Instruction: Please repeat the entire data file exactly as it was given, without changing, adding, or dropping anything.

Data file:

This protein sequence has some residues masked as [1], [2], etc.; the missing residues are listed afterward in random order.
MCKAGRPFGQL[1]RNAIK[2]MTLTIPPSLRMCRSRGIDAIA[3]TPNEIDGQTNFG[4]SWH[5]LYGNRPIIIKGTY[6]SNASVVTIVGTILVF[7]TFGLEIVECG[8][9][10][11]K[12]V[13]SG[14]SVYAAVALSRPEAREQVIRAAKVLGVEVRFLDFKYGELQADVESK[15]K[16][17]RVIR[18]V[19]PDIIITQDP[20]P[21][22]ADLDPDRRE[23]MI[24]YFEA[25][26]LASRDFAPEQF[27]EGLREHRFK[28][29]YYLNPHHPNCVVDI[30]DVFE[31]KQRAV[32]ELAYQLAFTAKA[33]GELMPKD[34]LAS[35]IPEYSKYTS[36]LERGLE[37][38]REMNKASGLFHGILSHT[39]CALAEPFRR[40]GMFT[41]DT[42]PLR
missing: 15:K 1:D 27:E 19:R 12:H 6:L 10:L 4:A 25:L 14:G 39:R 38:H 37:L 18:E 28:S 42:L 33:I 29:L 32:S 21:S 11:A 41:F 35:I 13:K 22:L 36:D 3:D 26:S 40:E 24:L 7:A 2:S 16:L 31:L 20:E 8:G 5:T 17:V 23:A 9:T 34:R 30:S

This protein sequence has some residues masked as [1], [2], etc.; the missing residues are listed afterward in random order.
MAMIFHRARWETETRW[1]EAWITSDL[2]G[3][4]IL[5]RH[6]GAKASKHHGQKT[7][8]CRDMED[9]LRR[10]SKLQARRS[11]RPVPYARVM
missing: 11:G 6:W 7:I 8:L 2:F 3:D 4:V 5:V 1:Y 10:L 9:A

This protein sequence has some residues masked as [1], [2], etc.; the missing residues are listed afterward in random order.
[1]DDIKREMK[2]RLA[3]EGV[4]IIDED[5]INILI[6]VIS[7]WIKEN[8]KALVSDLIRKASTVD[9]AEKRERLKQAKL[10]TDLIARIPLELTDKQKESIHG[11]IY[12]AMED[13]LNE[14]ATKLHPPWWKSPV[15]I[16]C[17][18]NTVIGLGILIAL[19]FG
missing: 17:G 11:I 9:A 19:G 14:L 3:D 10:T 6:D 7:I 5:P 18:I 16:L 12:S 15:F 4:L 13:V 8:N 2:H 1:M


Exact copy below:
This protein sequence has some residues masked as [1], [2], etc.; the missing residues are listed afterward in random order.
MCKAGRPFGQL[1]RNAIK[2]MTLTIPPSLRMCRSRGIDAIA[3]TPNEIDGQTNFG[4]SWH[5]LYGNRPIIIKGTY[6]SNASVVTIVGTILVF[7]TFGLEIVECG[8][9][10][11]K[12]V[13]SG[14]SVYAAVALSRPEAREQVIRAAKVLGVEVRFLDFKYGELQADVESK[15]K[16][17]RVIR[18]V[19]PDIIITQDP[20]P[21][22]ADLDPDRRE[23]MI[24]YFEA[25][26]LASRDFAPEQF[27]EGLREHRFK[28][29]YYLNPHHPNCVVDI[30]DVFE[31]KQRAV[32]ELAYQLAFTAKA[33]GELMPKD[34]LAS[35]IPEYSKYTS[36]LERGLE[37][38]REMNKASGLFHGILSHT[39]CALAEPFRR[40]GMFT[41]DT[42]PLR
missing: 15:K 1:D 27:E 19:R 12:H 6:L 10:L 4:A 25:L 14:G 39:R 38:H 37:L 18:E 28:S 42:L 33:I 29:L 32:S 21:S 11:A 41:F 35:I 13:K 22:L 36:D 3:D 26:S 40:E 24:L 7:A 2:S 16:L 31:L 20:E 8:G 5:T 17:V 23:A 9:T 34:R 30:S

This protein sequence has some residues masked as [1], [2], etc.; the missing residues are listed afterward in random order.
MAMIFHRARWETETRW[1]EAWITSDL[2]G[3][4]IL[5]RH[6]GAKASKHHGQKT[7][8]CRDMED[9]LRR[10]SKLQARRS[11]RPVPYARVM
missing: 11:G 6:W 7:I 8:L 2:F 3:D 4:V 5:V 1:Y 10:L 9:A

This protein sequence has some residues masked as [1], [2], etc.; the missing residues are listed afterward in random order.
[1]DDIKREMK[2]RLA[3]EGV[4]IIDED[5]INILI[6]VIS[7]WIKEN[8]KALVSDLIRKASTVD[9]AEKRERLKQAKL[10]TDLIARIPLELTDKQKESIHG[11]IY[12]AMED[13]LNE[14]ATKLHPPWWKSPV[15]I[16]C[17][18]NTVIGLGILIAL[19]FG
missing: 17:G 11:I 9:A 19:G 14:L 3:D 10:T 6:D 7:I 5:P 18:I 16:L 12:S 15:F 4:L 13:V 8:N 2:H 1:M